Invasion of Privacy?
Invasion of Privacy?
Google Inc. is apparently being sued over their semi-new “Street View” feature of Google maps (click here for source article on Forbes.com). For those of you that aren’t up to the second with Google’s features, they are having people drive all over the place with digital cameras on their cars. The photo’s are then upload with the location info to Google maps, allowing you to see a picture of the address you’re looking up. Although not of the highest quality, these pictures can be rotated and zoomed as well as the camera being able to move up and down the street.
Apparently, a couple that lives outside of Pittsburg PA is suing Google as the taking of the pictures “…violated their privacy, devalued their property and caused them mental suffering.” They claim that the pictures taken of their home could only have been taken from their long driveway which is marked as a Private Road, and thus Google trespassed on their property.
Google’s spokesman is quoted as saying that there is a link on their page that can be used to request an image removal.
Those of you with a security mindset will have already checked your own address to see what’s visible. For example, my house had recently had the lawn mowed (the clippings are out at the curb), and there is a strange… brown… thing in my driveway. As I said, the quality isn’t all that great when zoomed in.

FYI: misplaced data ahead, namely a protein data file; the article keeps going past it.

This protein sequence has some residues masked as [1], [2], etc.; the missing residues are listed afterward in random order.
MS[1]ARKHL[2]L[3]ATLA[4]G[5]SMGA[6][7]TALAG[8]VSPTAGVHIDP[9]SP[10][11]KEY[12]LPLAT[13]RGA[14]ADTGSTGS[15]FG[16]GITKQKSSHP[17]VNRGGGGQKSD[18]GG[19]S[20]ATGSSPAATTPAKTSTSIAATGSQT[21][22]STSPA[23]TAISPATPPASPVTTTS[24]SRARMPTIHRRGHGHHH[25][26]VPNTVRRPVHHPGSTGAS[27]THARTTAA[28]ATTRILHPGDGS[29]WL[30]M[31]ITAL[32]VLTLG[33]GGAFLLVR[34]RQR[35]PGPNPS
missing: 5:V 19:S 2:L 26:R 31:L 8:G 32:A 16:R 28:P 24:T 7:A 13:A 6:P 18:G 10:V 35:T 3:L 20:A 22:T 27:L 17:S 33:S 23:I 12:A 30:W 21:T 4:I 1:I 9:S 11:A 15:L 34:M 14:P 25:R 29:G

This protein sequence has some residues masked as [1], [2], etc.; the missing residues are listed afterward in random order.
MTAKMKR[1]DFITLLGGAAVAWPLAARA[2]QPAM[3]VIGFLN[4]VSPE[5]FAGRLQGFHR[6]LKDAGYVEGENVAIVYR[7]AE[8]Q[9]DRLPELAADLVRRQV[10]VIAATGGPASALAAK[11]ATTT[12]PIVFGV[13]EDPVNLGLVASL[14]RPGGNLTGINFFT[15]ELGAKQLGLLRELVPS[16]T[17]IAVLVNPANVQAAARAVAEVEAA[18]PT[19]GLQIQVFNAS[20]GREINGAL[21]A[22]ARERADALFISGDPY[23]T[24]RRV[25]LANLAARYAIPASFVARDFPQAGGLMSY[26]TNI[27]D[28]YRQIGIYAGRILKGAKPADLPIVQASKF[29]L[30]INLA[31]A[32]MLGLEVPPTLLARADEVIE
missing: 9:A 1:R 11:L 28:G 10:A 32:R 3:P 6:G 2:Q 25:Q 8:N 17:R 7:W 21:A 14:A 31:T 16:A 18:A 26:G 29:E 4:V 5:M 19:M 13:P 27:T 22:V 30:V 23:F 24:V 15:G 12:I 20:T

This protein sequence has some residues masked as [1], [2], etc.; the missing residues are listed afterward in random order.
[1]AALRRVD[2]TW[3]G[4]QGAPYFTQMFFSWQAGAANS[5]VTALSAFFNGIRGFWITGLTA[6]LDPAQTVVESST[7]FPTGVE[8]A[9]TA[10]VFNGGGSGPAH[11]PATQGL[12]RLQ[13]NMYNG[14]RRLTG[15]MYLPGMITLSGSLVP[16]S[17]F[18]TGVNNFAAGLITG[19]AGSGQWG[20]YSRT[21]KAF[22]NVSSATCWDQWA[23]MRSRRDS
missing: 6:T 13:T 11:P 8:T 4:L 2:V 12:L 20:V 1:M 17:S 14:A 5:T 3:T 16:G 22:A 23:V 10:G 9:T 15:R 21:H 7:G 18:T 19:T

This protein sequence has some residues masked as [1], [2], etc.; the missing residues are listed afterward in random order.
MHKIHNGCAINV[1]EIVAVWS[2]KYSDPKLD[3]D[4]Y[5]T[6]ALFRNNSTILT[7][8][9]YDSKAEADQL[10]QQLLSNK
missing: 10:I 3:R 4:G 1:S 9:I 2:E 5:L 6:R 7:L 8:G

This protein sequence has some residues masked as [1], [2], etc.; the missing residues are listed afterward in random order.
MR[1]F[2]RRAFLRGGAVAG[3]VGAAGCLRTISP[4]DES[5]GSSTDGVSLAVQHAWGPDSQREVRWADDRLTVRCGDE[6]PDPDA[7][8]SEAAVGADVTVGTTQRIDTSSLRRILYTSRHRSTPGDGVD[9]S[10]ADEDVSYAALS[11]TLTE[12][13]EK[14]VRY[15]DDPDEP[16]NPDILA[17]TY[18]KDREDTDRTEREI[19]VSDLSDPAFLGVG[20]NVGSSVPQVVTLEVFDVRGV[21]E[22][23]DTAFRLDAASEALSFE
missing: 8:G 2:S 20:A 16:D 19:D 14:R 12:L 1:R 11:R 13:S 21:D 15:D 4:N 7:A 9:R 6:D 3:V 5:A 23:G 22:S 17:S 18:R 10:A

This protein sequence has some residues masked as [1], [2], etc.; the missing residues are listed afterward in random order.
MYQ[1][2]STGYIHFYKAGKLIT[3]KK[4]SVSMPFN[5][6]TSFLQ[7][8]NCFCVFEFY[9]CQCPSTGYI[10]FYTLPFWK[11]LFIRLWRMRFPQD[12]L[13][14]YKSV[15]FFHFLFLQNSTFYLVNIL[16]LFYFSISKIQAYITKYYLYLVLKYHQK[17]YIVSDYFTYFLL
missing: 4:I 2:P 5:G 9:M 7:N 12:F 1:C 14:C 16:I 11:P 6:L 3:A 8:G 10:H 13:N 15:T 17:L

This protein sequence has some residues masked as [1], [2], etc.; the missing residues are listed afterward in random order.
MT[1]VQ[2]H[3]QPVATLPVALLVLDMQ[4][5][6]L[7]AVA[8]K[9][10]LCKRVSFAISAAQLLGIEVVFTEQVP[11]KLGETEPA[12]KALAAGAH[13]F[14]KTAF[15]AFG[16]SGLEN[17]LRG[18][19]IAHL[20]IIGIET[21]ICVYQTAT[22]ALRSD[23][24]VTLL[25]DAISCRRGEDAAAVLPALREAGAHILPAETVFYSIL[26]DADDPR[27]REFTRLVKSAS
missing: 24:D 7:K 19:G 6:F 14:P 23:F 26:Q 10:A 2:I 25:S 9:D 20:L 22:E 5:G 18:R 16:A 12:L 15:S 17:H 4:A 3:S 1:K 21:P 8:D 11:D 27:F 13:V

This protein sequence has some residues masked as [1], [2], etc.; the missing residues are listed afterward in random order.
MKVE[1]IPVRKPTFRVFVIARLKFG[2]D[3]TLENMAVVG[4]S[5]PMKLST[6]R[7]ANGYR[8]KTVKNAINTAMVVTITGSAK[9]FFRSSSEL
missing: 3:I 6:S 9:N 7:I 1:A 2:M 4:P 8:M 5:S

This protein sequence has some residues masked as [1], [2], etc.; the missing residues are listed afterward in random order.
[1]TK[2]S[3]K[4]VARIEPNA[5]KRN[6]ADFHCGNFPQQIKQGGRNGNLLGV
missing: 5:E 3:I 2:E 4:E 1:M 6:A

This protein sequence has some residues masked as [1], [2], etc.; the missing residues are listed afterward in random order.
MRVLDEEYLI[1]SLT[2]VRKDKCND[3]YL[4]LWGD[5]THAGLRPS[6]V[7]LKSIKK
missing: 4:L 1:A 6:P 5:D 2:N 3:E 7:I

This is a situation I am running into ever more frequently: this is a really cool feature that could be extremely useful, but makes the hairs on the back of my neck standup. The pictures of my house appears to have been taken from the street, and frankly I don’t really care if someone can see what my house looks like.
However, as with any tool, it can be used for good or evil. If, for example, I was a web savvy thief, I would look at my house and note that there are bushes that are obscuring the windows which would screen any entry attempts from the street (they have since been clipped down). This would be a great way to canvas an area without ever exposing yourself. The pictures aren’t up to date, but at the very least they offer a very intimate way of familiarizing one’s self with an area, all from the comfort of your PC. In fact, the Pentagon recently banned Google’s mapping team from military bases for just this reason.
But I digress.
What I am really beginning to take issue with, is the ascertain that an “opt out” feature is justification for whatever an organiztion wants to do with information about me. Google is not the first company to have recently had privacy concerns raised and respond with an opt out policy. In fact, I’ve received microscopically printed opt out notices from most of my credit cards, my bank, and other financial institutions I deal with. Now social networking sites are grappling with this issue like Facebook.com, MySpace.com, and others. They are all basically saying: if you don’t want your information shared with X, please jump through hoop Y, call number Z, and jump up and down on one foot while chanting “I love telemarketers , spam and pop-up ads!”
Organizations don’t do this because they are (necessarily) evil; they do this because most people don’t pay attention. If they made their programs opt in instead of opt out, almost nobody would sign up for it. They know this. So by making it opt out, once again almost nobody signs up to opt out.
Having spouted all of that, I don’t know what a solution to this issue is, or even if it should be an issue. But, I think it’s worth discussing.
(Note: I personally rather like Google, and in full disclosure, own some of their stock)
Topic: Invasion of Privacy? -J-
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